To a degree, compliance with the particular rule is a matter of perception because the drive must be viewed objectively and members of the public watching the race should not be dissatisfied or disaffected by the lack of vigour and action of a driver in the latter stages of a race. The purpose of the rules is to ensure that horses with a prospect of finishing in the money are given their best chance of so doing.

[15] The RIU submitted that there were two matters to be considered under this rule: whether Mr Lee had driven his horse out to the end of the race; and did he have a reasonable chance of running 4th.

[16] The RIU submitted there was no discernible reason for Mr Lee to stop driving MAGNATE MARA out from the 50 metres. Mr Lee's only explanation was that the horse was tired. The Appeal Tribunal in RIU v Patterson (2011) said: "In our view the point of the Rule is not about the horse but about the actions of the Horseman. The Rule in fact starts "Every Horseman shall …".

[17] The second element of this rule was whether MAGNATE MARA had a reasonable chance of finishing in 4th place. Mr Renault emphasised that near the 100 metres MAGNATE MARA was holding 3rd place after being passed by two other runners, namely JACKS N JAZZ and EASTWOOD CHIEFTAIN. Approaching the 50 metres MAGNATE MARA was then passed by MR HANDLEMAN. From this point MAGNATE MARA was holding 4th place. It was only until the last stride before the finish of the race that it was passed by NIGHTMARCH. To be beaten on the line after not having been driven out for the final 50 metres strongly suggested that MAGNATE MARA did have a reasonable chance of finishing 4th.

[18] Mr Renault acknowledged that it could only be speculation to say what the outcome of the race would have been had Mr Lee showed any vigour over the concluding stages of the race. However, the Stewards alleged that Mr Lee’s lack of vigour was unacceptable. There was an obligation on every driver to leave no doubt in the mind of anyone viewing the race that the horse was driven out to obtain the best possible placing and the Stewards believed that in this case Mr Lee had failed to fulfil those obligations.

Respondent’s submissions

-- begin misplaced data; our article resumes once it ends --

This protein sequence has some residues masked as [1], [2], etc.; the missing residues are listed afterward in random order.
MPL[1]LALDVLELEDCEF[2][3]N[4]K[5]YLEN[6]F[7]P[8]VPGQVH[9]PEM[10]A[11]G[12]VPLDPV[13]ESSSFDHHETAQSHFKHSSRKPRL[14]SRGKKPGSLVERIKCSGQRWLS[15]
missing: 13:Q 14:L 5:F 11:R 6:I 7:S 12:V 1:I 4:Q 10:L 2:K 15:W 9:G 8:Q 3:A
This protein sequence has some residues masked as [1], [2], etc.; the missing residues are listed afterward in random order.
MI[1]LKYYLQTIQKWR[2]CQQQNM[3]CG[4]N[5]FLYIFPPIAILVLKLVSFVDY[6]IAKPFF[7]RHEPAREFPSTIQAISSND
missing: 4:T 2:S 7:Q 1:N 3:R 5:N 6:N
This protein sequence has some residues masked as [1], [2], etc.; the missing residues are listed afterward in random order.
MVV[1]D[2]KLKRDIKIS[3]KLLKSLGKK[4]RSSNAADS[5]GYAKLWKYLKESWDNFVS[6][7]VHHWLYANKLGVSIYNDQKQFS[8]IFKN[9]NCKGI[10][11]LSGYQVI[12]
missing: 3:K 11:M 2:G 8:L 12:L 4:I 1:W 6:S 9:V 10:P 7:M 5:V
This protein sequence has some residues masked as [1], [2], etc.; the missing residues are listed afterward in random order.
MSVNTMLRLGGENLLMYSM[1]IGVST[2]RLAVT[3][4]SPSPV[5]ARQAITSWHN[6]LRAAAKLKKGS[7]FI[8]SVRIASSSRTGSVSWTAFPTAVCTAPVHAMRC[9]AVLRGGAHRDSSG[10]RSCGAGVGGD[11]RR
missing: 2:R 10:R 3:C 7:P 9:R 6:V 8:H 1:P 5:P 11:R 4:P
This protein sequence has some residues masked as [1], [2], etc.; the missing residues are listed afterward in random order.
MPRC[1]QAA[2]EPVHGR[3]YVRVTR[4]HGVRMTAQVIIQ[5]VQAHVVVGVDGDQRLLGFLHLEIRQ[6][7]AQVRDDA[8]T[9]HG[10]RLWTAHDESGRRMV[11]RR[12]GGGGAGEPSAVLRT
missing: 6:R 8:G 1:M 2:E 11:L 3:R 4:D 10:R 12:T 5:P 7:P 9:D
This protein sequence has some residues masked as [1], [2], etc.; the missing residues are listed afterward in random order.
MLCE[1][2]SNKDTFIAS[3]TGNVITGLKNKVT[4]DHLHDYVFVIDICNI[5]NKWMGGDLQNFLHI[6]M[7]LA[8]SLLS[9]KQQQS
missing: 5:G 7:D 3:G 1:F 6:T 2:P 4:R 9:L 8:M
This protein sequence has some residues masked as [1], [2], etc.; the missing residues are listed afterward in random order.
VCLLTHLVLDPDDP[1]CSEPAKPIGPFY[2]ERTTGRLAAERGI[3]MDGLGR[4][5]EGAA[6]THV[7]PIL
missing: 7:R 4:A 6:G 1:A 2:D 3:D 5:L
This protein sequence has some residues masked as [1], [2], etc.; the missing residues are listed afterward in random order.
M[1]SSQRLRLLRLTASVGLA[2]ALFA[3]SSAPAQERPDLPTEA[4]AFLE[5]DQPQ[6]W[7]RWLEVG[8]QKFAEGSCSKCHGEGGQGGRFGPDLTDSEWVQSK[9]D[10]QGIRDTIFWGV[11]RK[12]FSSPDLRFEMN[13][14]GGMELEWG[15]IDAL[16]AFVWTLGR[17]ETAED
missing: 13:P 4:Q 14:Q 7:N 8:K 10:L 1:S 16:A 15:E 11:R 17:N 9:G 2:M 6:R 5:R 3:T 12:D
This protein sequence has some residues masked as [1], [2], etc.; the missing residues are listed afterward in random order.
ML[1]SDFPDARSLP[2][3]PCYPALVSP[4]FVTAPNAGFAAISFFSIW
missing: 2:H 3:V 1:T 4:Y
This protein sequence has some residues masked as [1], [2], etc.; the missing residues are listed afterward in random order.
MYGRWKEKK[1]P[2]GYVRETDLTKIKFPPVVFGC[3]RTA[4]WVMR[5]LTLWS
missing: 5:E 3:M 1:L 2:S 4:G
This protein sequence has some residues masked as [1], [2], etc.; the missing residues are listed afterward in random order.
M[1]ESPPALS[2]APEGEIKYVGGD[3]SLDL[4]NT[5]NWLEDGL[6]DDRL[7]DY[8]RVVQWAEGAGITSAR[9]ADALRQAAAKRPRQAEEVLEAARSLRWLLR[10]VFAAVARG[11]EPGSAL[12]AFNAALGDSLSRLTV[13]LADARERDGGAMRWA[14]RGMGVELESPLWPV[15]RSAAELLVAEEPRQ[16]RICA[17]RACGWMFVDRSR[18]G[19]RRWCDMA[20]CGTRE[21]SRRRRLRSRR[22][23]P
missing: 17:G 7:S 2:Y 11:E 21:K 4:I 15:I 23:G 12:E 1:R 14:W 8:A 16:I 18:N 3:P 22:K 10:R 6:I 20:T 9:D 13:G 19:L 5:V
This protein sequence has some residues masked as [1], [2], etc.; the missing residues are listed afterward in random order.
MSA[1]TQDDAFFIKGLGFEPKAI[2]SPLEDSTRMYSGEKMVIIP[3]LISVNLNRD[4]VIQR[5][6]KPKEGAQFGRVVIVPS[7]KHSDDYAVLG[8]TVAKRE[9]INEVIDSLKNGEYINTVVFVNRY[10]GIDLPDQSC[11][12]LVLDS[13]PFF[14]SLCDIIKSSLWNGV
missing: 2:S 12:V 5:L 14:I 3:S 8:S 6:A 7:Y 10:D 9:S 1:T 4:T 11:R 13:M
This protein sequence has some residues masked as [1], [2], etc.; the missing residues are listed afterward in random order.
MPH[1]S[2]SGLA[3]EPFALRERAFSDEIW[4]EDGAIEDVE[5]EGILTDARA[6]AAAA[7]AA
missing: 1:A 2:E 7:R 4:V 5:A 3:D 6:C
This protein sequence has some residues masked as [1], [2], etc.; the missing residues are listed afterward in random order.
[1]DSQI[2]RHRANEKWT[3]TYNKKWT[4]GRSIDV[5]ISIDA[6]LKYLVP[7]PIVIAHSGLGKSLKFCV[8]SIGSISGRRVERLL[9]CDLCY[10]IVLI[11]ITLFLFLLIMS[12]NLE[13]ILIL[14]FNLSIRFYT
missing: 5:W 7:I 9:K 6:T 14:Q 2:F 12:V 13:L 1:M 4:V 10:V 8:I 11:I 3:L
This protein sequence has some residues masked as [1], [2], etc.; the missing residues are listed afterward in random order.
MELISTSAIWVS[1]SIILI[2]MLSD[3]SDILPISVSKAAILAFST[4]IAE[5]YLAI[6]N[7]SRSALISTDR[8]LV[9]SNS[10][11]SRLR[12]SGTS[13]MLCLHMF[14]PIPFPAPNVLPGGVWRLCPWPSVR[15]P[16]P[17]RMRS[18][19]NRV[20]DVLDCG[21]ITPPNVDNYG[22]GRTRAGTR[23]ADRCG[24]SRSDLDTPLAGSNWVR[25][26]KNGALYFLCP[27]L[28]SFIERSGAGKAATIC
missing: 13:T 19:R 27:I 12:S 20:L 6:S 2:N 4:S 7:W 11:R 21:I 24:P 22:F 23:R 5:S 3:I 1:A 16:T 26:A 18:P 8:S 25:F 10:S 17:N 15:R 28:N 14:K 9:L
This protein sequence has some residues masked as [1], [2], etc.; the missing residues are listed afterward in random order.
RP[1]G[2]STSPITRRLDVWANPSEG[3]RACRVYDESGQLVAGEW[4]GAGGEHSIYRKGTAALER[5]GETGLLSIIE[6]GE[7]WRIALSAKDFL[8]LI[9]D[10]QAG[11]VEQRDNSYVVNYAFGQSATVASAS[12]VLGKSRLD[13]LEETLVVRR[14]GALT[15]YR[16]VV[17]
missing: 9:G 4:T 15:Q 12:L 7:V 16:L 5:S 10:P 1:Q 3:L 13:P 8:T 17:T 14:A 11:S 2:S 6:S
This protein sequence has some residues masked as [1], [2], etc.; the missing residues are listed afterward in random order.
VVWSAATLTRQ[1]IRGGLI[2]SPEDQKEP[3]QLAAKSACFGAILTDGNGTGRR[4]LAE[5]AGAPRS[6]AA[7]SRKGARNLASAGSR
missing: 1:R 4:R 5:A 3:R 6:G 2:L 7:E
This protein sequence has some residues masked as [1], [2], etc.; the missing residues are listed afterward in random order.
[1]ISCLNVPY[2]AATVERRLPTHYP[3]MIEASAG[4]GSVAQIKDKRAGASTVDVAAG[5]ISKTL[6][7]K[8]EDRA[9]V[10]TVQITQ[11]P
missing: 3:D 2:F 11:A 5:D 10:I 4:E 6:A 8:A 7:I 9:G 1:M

[19] Mr Lee commenced his defence by stating that the Appeal Tribunal in the Patterson case was wrong when it said the rule is not about the horse, as in his view, it is. He said he had never said MAGNATE MARA was tiring. The horse was holding its own at the end of the race. It was not tiring and going backwards.

[20] Mr Lee believed it was entirely reasonable that the horse would not have finished 4th. It was a 50/50 call and, in his view, he was always going to finish 5th as the horse, NIGHTMARCH, on the outside of the track was finishing at a much faster rate than MAGNATE MARA.

[21] Mr Lee stated that he had driven MAGNATE MARA aggressively the whole race and had used alternative actions in last 50 metres. He was using his voice and there were subtle actions, which he agreed he had difficulty showing us on the videos, such as his twisting his wrist when holding the reins, and he was working the horse’s mouth. He thought he had struck the horse 11 times and was expecting to be in breach of the “excessive use” rule and to be fined $200. He said the horse had stopped responding to the whip from 150 metres out.

[22] Mr Lee explained he had been taught to sit still in the cart, as a driver can unbalance a horse by jerking around. Neither body nor hand movement had to be great to get the best from a horse. Nudges were sufficient. He believed the video showed that his hand was slightly turned. He said MAGNATE MARA was inclined to hang in under pressure and he had to have a firm hold on the right rein, otherwise the horse would have run in.

[23] Mr Lee said he had dropped the whip onto the dust sheet so the end of the whip was on the tail of the horse over the last 30 metres. We asked him to point this out to us on the various video angles, but it was not possible for us to determine whether this was so.

[24] Mr Lee said the horse had given its all in the race. It had been driven hard out of the gate and had been attacked twice in the race. He reiterated it is all about the horse and MAGNATE MARA had given everything it had to him. It had just been beaten for 4th by a fast finishing horse.

[25] Mr Lee explained that at the top of the straight the horses to his inside were coming fast. One horse went past and he thought the other horse would too, but it had not, as MAGNATE MARA was able to hold its own. He thought he would hold 4th.

[26] When questioned by this Committee as to why he had not used the reins to encourage the horse over the final 50 metres, Mr Lee said that as the horse had stopped responding to the whip, he did not believe it would respond to the reins. He was trying “to kid the horse to the line with his voice”.

[27] Mr Lee reiterated he had driven MAGNATE MARA aggressively throughout the race and had given the horse the best opportunity to win. There was no proof he had not driven his horse out. He now believed he would have been better off hitting the horse one more time and copping the fine.

[28] Mr Lee expressed his concern that media reports of the charge identified it as being one of his not taking all reasonable and permissible measures. He said the HRNZ website had a link to an article with the headline “Lee under Microscope”. We understand this article also appeared in the publication, The Informant. Mr Lee said he felt he had been unfairly labelled a cheat.